British Prime Minister Theresa May and her senior ministers will try to hammer out a deal over the government's approach to Brexit when they meet at her country retreat today.
The Brexit sub-committee gathers at Chequers with the government under pressure to spell out in detail what it wants to secure from Brexit talks.
The UK has said it wants a "deep and special" partnership with the EU.
But ministers have been at odds over how closely the EU and UK should align after exit day in March 2019.
The Brexit sub committee includes key figures like Foreign Secretary Boris Johnson and Chancellor Philip Hammond. Mrs May will be hoping to secure sign-off for a key Brexit speech she is expected to give in the coming weeks.
As well as finding agreement within her government, the prime minister will need to convince the EU of her approach.
Documents released on the eve of the Chequers gathering suggest European Commission negotiators will not approve of a UK proposal that seeks to select which EU rules to follow and which to diverge from.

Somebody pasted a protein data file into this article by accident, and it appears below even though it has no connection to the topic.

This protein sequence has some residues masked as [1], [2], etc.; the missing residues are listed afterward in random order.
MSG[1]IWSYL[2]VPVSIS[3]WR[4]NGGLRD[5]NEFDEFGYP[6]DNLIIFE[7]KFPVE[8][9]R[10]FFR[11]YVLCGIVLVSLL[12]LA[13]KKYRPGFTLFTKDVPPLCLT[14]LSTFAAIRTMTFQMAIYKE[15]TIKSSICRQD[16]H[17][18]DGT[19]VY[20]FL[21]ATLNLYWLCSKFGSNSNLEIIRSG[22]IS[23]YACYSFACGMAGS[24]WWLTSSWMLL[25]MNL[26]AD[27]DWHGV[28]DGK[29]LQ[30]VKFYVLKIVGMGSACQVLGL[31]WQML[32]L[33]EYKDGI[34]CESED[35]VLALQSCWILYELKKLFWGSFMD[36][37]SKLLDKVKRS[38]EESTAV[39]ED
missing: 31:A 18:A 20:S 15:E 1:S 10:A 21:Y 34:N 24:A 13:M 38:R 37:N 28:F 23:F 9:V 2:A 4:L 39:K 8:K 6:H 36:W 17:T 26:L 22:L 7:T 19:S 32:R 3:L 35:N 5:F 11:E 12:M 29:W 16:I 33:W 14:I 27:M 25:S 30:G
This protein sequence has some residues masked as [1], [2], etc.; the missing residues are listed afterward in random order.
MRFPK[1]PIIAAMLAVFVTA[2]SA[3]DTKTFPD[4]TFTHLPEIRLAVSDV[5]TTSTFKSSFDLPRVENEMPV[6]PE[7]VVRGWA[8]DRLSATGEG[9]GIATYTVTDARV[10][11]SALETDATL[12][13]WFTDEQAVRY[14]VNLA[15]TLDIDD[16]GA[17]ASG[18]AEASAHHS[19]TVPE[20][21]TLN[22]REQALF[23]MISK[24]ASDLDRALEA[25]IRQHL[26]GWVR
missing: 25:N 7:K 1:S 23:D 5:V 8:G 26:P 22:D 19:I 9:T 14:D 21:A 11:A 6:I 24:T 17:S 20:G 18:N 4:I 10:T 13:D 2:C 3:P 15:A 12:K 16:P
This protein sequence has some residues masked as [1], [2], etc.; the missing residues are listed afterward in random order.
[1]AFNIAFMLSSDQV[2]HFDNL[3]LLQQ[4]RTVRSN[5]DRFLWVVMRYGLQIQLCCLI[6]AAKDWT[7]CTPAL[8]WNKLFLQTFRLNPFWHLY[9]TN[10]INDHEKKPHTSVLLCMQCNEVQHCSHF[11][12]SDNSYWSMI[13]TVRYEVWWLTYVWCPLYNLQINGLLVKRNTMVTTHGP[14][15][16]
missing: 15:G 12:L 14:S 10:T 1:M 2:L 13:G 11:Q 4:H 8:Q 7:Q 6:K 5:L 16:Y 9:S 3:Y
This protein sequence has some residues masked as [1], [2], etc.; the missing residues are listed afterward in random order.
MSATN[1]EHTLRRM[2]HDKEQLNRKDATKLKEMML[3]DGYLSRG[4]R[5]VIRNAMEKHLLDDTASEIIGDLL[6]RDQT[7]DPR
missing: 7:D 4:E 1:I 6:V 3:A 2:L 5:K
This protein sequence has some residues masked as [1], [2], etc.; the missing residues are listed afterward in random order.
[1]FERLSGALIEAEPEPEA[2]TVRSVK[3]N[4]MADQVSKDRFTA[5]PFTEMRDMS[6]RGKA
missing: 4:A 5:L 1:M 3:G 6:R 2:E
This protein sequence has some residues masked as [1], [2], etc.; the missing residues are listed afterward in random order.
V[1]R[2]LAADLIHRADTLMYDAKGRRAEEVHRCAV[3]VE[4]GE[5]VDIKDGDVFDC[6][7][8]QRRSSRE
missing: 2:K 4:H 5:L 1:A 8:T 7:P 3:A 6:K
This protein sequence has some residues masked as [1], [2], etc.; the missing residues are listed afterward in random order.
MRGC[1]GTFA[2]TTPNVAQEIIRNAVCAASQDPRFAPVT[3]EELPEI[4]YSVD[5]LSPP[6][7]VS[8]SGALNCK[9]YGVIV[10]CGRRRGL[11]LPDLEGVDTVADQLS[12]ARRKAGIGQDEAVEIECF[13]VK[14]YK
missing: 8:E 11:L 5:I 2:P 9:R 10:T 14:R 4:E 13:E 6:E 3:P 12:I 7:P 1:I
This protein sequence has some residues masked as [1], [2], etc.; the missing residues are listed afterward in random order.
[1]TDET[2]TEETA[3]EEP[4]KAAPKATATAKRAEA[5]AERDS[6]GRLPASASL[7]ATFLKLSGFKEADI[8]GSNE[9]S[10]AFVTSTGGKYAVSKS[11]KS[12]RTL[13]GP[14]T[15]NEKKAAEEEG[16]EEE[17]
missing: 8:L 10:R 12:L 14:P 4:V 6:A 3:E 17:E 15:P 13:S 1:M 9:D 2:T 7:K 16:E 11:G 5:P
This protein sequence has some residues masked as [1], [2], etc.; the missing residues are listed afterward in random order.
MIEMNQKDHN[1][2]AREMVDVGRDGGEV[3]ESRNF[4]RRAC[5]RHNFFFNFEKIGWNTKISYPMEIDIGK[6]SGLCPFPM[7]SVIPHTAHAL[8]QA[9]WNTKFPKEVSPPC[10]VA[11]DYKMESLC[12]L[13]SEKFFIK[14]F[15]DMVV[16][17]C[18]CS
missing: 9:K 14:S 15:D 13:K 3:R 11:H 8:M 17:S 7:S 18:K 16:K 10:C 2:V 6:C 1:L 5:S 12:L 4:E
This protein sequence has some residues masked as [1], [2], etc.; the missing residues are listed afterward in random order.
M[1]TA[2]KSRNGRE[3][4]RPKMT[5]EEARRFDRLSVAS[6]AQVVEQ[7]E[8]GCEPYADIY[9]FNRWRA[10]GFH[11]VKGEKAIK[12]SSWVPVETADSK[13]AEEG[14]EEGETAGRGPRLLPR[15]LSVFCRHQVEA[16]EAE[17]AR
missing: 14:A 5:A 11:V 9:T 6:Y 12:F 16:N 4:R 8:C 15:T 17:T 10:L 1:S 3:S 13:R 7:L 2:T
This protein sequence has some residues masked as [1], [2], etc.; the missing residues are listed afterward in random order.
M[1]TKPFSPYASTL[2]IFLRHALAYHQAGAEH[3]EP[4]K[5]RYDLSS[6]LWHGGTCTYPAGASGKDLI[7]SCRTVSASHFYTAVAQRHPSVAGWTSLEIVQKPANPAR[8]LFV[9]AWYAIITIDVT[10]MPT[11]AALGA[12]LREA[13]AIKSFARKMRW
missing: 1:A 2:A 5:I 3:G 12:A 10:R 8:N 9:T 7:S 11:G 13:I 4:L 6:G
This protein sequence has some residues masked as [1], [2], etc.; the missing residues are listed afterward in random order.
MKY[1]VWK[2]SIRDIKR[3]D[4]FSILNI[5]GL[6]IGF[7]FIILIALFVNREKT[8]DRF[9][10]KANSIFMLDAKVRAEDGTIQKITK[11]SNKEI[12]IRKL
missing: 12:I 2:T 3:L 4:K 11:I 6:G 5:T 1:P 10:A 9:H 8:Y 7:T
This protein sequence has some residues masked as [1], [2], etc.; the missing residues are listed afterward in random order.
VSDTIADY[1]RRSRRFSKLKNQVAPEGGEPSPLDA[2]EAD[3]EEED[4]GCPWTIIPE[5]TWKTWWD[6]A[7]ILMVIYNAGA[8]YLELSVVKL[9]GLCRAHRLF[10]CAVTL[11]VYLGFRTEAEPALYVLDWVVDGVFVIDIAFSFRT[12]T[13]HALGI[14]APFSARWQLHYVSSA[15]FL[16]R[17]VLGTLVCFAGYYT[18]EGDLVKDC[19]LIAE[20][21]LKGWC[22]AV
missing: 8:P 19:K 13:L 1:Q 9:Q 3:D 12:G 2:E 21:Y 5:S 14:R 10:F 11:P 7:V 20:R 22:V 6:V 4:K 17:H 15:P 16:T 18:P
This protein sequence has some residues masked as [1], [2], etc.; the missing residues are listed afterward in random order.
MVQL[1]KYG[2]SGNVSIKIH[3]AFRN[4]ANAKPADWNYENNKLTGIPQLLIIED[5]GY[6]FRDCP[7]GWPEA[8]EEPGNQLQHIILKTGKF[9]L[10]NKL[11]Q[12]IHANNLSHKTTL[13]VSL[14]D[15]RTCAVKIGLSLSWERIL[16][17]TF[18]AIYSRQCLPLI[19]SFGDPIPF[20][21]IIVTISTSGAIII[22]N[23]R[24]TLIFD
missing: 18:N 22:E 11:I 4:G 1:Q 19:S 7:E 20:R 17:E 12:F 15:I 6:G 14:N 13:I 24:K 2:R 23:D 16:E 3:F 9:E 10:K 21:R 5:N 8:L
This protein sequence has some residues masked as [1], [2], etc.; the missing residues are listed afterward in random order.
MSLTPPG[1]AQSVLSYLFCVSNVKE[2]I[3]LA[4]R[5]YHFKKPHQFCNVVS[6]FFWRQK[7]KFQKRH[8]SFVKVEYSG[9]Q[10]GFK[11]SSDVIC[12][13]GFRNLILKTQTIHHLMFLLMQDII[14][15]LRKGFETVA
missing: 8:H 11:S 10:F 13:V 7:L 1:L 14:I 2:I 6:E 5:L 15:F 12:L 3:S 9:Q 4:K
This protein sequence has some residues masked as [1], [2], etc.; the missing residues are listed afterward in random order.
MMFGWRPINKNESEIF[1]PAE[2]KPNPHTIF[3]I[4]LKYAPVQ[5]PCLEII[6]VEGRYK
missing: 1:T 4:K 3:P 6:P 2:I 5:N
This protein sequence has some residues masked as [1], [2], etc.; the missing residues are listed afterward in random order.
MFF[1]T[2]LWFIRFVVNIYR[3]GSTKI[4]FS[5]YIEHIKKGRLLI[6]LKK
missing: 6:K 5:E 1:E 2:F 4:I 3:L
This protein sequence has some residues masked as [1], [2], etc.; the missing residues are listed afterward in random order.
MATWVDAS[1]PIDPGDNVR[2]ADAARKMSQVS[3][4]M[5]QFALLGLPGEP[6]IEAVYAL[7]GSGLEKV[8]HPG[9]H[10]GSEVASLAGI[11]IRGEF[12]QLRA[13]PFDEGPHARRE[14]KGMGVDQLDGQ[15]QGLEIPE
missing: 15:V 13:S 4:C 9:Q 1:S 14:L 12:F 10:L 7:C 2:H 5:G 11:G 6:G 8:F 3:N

Slides published online by the commission say such an approach would be "not compatible with the principles" set out in the EU's own guidelines and posed a risk to the "proper functioning" of its single market.
Before the final arrangements with the EU kick in, a temporary transition period is planned - although the details have yet to be negotiated.
On Wednesday the UK set out its plans for how this "status quo" transition phase should work.
The document suggests the UK will abide by new EU laws and be involved in talks on future fishing quotas, but will not be able to sign trade deals without the EU's permission.
It also says the period should last as long as it takes to "prepare and implement the new processes and new systems".
Number 10 denied this meant it would be longer than the planned two years.
In other Brexit news, Amnesty International is claiming the government's key EU (Withdrawal) Bill could "significantly reduce existing human rights protections" in the UK.
In its annual report, Amnesty pointed to the decision to exclude the EU's Charter of Fundamental Rights from the bill, which translates EU legislation onto the UK statute book.
The UK government has said human rights will not be jeopardised by Brexit, saying protections in the EU charter will be covered by domestic law.